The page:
Following the calibration operation, the banknote 2 is transported between the modules 200A and 200B, and transmission and reflection readings are taken in a validation operation. If there are N sensors, then the banknote will be scanned along N longitudinal tracks. Assuming that measurements of all colours are taken at P positions along each track, then the total number of reflection measurements taken will be C×N×P on each side of the banknote. There will additionally be C×N×P transmission measurements taken by the sensors of one of the modules. (If desired, transmission measurements can also be made by the sensors of the other module.)
The decision unit 14 makes use of these measurements to determine the authenticity and denomination of the banknote. The measurements are first normalised by the decision unit 14. Assume that the measurements are represented by:
For each measurement in track n′ on side s′, the measurement is normalised using the function:
Thus each measurement is normalised by dividing it by the sum of all other measurements in a group of the same type t′ (transmission or reflection) in the same track n′ and on the same side s′ of the banknote. (The average of these measurements could be used instead of the sum.) Accordingly, each measurement is normalised with reference to the measurements distributed along the entirety (or at least substantially the entirety) of the same scan line, which in this embodiment means the remaining measurements made by the same sensor (and using the same group of emitters).
This technique can provide up to C×N×P×S×T normalised measurements MNORM c′,n′,p′,s′,t′, where S=T=2, each normalised measurement value representing a respective first measurement value Mc′,n′,p′,s′,t′.
The measurements may instead be normalised using the following algorithm:
This algorithm normalises with reference to measurements of multiple wavelengths at a single position, and has the benefit of reducing dispersion in the measurements resulting from varied ink densities due to wear and/or different printing conditions.
This technique can also provide up to C×N×P×S×T normalised measurements MNORM
According to this example, the measurements are divided into groups each containing measurements of multiple colours c of the same type t. The measurements within each group relate to multiple positions, at least some (and possibly all) of which are contiguous, and which may lie on the same side s or on opposite sides of the banknote. The groups may be different for different target classes. A mapping process is used to derive a set of position identifiers i=1 to l from the parameters p, n and s.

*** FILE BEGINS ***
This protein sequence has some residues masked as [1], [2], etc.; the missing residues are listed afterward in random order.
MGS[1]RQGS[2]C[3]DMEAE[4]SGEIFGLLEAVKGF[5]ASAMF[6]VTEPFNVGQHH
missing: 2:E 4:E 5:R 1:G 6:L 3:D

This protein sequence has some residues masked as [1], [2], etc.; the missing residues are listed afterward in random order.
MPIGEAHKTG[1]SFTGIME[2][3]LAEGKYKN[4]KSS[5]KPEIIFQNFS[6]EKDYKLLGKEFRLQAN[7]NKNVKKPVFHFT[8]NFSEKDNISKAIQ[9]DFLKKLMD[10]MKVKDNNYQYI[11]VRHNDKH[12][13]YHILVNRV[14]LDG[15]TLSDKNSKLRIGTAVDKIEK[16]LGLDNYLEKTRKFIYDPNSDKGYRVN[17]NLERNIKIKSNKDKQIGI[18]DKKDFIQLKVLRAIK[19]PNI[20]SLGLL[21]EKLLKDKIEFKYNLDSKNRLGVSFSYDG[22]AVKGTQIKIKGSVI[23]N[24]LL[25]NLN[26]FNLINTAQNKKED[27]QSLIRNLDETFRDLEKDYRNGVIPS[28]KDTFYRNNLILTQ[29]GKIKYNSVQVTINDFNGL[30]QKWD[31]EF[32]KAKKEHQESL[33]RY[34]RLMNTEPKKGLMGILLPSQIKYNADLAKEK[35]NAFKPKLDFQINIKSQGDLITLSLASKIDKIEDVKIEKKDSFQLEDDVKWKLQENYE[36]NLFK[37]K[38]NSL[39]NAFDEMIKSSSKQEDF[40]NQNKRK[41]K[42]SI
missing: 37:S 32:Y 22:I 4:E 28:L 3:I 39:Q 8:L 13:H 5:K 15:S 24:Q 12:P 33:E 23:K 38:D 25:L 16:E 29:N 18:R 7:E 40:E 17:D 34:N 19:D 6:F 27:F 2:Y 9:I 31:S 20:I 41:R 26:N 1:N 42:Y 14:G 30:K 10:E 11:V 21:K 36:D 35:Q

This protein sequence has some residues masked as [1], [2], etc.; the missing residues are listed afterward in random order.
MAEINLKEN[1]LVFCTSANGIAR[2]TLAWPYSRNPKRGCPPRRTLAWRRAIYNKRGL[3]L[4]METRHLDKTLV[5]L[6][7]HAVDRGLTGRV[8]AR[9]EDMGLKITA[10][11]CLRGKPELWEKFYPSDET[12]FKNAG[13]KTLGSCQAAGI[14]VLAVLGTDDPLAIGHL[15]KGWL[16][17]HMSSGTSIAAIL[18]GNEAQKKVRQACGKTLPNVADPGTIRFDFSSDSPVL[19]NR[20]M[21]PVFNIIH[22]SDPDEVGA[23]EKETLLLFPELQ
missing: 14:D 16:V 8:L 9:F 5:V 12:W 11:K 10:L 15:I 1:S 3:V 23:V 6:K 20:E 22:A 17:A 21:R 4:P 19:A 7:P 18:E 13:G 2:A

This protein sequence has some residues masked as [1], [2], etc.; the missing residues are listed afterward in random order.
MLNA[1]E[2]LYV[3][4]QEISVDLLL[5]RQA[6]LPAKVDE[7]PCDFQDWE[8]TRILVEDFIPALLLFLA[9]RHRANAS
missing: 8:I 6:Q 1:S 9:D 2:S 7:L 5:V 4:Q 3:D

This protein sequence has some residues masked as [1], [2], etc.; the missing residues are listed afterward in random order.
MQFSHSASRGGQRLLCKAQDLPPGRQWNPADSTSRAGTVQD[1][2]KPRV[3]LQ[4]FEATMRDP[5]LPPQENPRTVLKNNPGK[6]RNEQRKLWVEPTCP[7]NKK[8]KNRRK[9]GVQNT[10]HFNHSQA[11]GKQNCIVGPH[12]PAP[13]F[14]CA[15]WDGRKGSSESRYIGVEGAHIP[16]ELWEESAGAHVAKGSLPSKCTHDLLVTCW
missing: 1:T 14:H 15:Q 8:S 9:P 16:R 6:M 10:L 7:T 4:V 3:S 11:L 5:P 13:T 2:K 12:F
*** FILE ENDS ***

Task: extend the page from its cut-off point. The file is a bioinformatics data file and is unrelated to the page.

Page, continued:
The measurements are then normalised. First, the measurements of each colour within each group are averaged. For each group g (g=1 to G) there will be C average measurements, one for each colour c′. Each average measurement is represented by:
Then, the averaged measurements are normalised in a manner analogous to the individual measurements in Example 2. Accordingly:
This technique can provide up to C×G normalised measurements MNORM
In this example, the techniques of Examples 1 and 2 are combined. Accordingly, each of the normalised measurements is represented by:
Thus, the measurements are first normalised according to the techniques of Example 1, and then further normalised according to the techniques of Example 2. Accordingly, this technique can also provide up to C×N×P×S×T normalised measurements MNORM
As an alternative, measurements of the same colour from selected positions may first be averaged (as in Example 3) before being normalised according to the technique of Example 4. This technique would provide up to C×G normalised measurements MNORM
In Examples 1 and 4, the normalisation procedure includes the step of normalising a measurement by taking into account a group of measurements which comprises measurement of the same colour and of other colours distributed along the same track. Instead, the group can comprise measurements from a different region. Preferably, the group comprises measurements distributed over a substantial area; preferably it includes measurements from at least 10 locations which are preferably contiguous but may be non-contiguous. The region may differ according to target denomination. The store 30 may include data defining the regions used for normalisation, in a manner analogous to the data defining the groups used for averaging in Example 3.